Finally, perceptions of low-quality care related to government facilities’ resource limitations and providers’ communication styles drove participants in our study to change diabetes providers, further affecting care access and continuity. Medication stock-outs and mistreatment by public sector providers have similarly been documented as sources of dissatisfaction with diabetes care elsewhere in Guatemala29 and in sub-Saharan Africa42 and India.12 In global health literature on care quality, these perceptions fall under the domains of effectiveness, equity and person-centredness of care.54 Improvements in effectiveness and equity must occur through investment and resource management changes to make diabetes medications, providers and specialists more readily and consistently available. Person-centredness of diabetes care may be improved through provider education in motivational interviewing, a communication technique intended to elicit an individual’s values and intrinsic desires to change behaviour, which has been associated with improved diabetes outcomes in a variety of settings.55 As studies about diabetes care quality in LMICs have largely focused on poor care alignment of clinical care with recommended evidence-based standards,56 57 patient perceptions of health service quality represent an important direction for future research.


Our study faces four limitations. First, pathways to care are based on retrospective self-reported health-seeking behaviours over the course of several years, which are subject to recall and reporting bias. Due to the availability of the qualitative research team and the logistics involved in performing home visits in rural areas, data were collected from each participant in a single interview, rather than longitudinally over repeated interviews. Participants were not always able to provide an exact time course of health-seeking behaviours and may have omitted health resources. Second, by recruiting participants through a population study using elevated HbA1c to evaluate for diabetes as a risk factor for chronic kidney disease, individuals with uncontrolled diabetes mellitus are over-represented in the qualitative study sample. Care trajectories are likely different for individuals who are successfully engaged in treatment with better-controlled disease. Third, our results reflect experiences of a majority indigenous population living in rural areas and may not be generalisable to other areas of Guatemala, particularly given the local strength of ethnomedicine in rural areas as well as unique political–economic, cultural and linguistic barriers to biomedical care faced by indigenous Maya people.25 Fourth, the majority of our participants are women, which is likely related to recruitment through daytime home visits during men’s work hours, and reflects known difficulties of recruiting men into NCD activities in the region.58


Adults with diabetes in Guatemala experienced fragmented diabetes care and faced costs and perceived low-quality care as barriers to diabetes care. Strengthening the national primary healthcare system while innovating in private and non-governmental sectors can help improve diabetes care continuity. This study offers important lessons about improvements needed in diabetes care in Guatemala and other LMICs.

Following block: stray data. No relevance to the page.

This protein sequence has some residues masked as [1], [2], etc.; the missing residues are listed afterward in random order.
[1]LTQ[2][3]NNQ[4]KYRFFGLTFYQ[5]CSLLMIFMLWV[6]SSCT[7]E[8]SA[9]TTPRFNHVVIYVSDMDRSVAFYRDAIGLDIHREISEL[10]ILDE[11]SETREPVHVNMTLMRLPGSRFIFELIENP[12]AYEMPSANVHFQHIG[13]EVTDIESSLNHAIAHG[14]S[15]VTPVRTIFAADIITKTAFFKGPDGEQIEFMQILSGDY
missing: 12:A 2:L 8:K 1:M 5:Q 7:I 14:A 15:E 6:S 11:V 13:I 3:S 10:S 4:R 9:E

Data availability statement

Data are available in a public, open access repository. The interview guide, codebook, coded data, and care maps are available through Dataverse at:

Ethics statements

Patient consent for publication

Ethics approval

This study involves human participants. This study involves human participants and was approved by the Institutional Review Boards of Partners Healthcare, Boston (2017P002476); the Institute for Nutrition of Central American and Panama, Guatemala (CIE-REV 075/2018); and Wuqu’ Kawoq | Maya Health Alliance, Guatemala (WK-2018-001). Participants gave informed consent to participate in the study before taking part.


We thank Wuqu’ Kawoq | Maya Health Alliance staff Eva Leticia Tuiz Ordoñez, Eloin Dhaenens, Glenda Hernandez, Hector Gomez, Irma Yolanda Raquec Teleguario and Alvaro Sir for their assistance in facilitating recruitment of participants from the larger quantitative study, coordinating logistical details around interviews and accompanying qualitative study team members to the interviews. We thank Magda Sotx Muz for providing interpreter services.



  • Twitter @anitachary

  • Contributors ANC conceptualised the study design, oversaw data collection and analysis and drafted the manuscript. MN was involved with study design, data collection and analysis and drafted the manuscript. ST KW and SK were involved with study design, data collection and analysis and provided critical revisions of the manuscript. DF and PG were involved with study design, data analysis and critical revision of the manuscript. PR conceptualised the study design, was involved with data analysis and critically revised the manuscript. ANC acts as guarantor for this work.

  • Funding Research was funded by the National Institutes of Health/Fogarty International Center (1R21TW010831-01). MN received support from the Watson Institute for International and Public Affairs Field Research Grant and the Framework in Global Health Program Summer Scholarship at Brown University.

  • Competing interests PR is the principal investigator to receive the National Institutes of Health/Fogarty International Center grant (1R21TW010831-01) that funded this study. ANC receives support from the Houston Veterans Administration Health Services Research and Development Center for Innovations in Quality, Effectiveness and Safety (CIN13-413).

  • Patient and public involvement Patients and/or the public were not involved in the design, or conduct, or reporting, or dissemination plans of this research.

  • Provenance and peer review Not commissioned; externally peer reviewed.